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Legg-Calvé-Perthes Disease ˈleg-ˌkal-ˈvā-ˈpər-ˌtēz-

By David D. Sherry, MD, Professor of Pediatrics;Director, Clinical Rheumatology, University of Pennsylvania;The Children's Hospital of Philadelphia ; Frank Pessler, MD, PhD, Helmholtz Centre for Infection Research, Braunschweig, Germany

Legg-Calvé-Perthes disease is destruction of the growth plate of the thighbone.

  • This disease is caused by a poor blood supply to the upper growth plate of the thighbone.

  • Typical symptoms include hip pain and trouble walking.

  • The diagnosis is based on x-rays or magnetic resonance imaging.

  • Treatment includes immobilization of the hip and bed rest.

Legg-Calvé-Perthes disease develops most commonly among boys between the ages of 5 and 10. The disease usually affects only one leg. About 10% of children have a relative who has the disease. It is caused by a poor blood supply to the upper growth plate of the thighbone. The reason for the poor blood supply is not known.

Legg-Calvé-Perthes disease can cause severe hip damage without causing significant symptoms at first. The severe damage may, however, lead to permanent arthritis of the hip. The first symptom is often pain in the hip joint and trouble walking (gait). Pain begins gradually and progresses slowly. The pain tends to worsen when moving the hip or walking. Some children complain of pain in the knee. A limp can develop, sometimes before the child has much pain. Eventually, joint movement becomes limited, and the thigh muscles may become wasted (atrophied) from lack of use.

The diagnosis is confirmed by x-rays. A magnetic resonance imaging (MRI) scan is done if x-rays are normal. Later x-rays may show changes around the growth plate, such as a fracture or destruction of the bone. Rarely, doctors do a bone scan.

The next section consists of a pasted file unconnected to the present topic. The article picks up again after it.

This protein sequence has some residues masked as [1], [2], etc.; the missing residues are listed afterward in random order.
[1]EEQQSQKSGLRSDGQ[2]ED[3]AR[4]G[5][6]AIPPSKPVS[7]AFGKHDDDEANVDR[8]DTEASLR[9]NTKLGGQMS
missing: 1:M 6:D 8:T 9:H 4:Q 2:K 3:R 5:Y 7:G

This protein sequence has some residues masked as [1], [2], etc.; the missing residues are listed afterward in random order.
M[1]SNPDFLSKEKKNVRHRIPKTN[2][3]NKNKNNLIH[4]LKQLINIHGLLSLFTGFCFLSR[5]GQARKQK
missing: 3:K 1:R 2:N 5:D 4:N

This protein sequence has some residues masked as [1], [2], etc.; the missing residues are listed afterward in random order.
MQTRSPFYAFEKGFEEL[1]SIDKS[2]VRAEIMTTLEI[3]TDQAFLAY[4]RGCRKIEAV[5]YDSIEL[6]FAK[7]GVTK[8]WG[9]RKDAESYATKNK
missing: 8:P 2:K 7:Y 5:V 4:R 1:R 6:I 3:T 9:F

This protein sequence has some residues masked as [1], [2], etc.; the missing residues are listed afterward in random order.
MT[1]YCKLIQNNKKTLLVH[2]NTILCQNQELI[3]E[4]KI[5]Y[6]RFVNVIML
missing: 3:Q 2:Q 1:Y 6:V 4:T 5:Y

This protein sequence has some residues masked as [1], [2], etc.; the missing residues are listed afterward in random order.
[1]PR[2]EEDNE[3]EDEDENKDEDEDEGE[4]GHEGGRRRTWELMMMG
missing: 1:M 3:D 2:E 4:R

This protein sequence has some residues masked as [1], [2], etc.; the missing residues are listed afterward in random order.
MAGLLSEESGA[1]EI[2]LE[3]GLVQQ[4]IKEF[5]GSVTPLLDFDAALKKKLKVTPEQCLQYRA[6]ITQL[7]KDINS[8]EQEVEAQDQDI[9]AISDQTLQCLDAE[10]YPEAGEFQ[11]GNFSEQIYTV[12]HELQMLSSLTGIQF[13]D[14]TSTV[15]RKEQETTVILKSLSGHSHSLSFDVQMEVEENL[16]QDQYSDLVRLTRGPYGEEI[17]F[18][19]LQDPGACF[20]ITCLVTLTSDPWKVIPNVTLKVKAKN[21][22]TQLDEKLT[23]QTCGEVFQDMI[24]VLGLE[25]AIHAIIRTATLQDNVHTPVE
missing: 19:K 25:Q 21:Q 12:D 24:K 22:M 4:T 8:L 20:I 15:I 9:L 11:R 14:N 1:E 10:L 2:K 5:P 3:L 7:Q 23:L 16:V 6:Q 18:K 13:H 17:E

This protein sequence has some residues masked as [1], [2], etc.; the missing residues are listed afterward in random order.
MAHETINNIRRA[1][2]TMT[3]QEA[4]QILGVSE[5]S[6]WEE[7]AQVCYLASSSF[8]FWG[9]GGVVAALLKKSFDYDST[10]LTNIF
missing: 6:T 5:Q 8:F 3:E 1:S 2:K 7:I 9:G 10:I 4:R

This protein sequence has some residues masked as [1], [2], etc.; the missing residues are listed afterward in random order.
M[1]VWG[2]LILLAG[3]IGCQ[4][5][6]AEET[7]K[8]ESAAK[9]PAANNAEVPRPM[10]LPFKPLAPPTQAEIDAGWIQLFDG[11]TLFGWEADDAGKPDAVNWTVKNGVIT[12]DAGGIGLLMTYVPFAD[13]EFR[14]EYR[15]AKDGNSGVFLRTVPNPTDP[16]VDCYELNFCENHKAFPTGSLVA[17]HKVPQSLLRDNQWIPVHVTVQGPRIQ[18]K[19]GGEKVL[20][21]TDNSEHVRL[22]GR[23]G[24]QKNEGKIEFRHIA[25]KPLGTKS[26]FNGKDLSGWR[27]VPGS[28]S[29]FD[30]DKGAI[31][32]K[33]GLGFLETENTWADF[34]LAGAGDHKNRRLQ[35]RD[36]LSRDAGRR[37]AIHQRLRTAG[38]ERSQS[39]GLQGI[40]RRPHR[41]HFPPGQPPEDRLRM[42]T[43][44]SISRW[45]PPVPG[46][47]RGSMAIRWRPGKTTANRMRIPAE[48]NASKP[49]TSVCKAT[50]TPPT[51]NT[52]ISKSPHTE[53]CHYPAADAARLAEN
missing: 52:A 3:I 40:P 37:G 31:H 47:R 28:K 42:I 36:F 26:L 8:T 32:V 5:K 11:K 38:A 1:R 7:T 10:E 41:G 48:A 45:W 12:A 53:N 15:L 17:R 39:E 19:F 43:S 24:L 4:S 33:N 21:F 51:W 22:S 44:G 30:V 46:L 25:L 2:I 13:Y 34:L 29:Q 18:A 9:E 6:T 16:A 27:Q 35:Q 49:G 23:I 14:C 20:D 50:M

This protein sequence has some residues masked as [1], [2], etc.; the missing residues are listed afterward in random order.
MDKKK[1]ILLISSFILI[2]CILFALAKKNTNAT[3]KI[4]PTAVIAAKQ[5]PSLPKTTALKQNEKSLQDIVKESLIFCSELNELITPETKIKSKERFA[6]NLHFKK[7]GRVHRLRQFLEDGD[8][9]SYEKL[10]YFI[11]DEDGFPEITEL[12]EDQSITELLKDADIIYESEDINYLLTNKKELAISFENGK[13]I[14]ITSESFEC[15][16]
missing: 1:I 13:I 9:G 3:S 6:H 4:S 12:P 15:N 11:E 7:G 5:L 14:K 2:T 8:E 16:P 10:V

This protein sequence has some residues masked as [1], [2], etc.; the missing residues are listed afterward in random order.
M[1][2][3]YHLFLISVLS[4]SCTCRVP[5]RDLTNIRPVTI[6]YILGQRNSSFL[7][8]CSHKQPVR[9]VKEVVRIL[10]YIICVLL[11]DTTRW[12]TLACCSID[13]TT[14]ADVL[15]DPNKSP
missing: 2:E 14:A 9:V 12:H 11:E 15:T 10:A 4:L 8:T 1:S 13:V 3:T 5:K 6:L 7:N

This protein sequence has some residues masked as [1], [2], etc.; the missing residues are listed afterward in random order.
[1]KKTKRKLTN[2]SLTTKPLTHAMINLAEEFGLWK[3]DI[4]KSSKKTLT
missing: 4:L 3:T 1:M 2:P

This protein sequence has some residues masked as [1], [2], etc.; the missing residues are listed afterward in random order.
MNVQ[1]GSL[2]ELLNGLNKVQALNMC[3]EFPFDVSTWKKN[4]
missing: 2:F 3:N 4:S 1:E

Doctors take x-rays of the skeleton if the disorder runs in the child's family or both of the child's legs are affected. These x-rays are taken to rule out hereditary disorders of the skeleton. Blood tests are done to rule out other disorders. Doctors try to determine whether the symptoms result from injury.

Young children and children who have less damage when they are diagnosed have the best outcome.

Treatment includes prolonged immobilization of the hip. Sometimes the partial immobilization provided by bed rest is sufficient. However, sometimes nearly total immobilization for 12 to 18 months is necessary, requiring traction, slings, plaster casts, or splints. Such treatments keep the legs rotated outward. Physical therapy is used to keep the muscles from contracting and wasting away. If a child is over age 6 and has moderate or severe bone destruction, surgery may be helpful. Regardless of how it is treated, Legg-Calvé-Perthes disease usually takes at least 2 to 3 years to heal. Treatment with bisphosphonates (drugs that help increase bone density) has been effective, but more studies are needed.

* This is the Consumer Version. *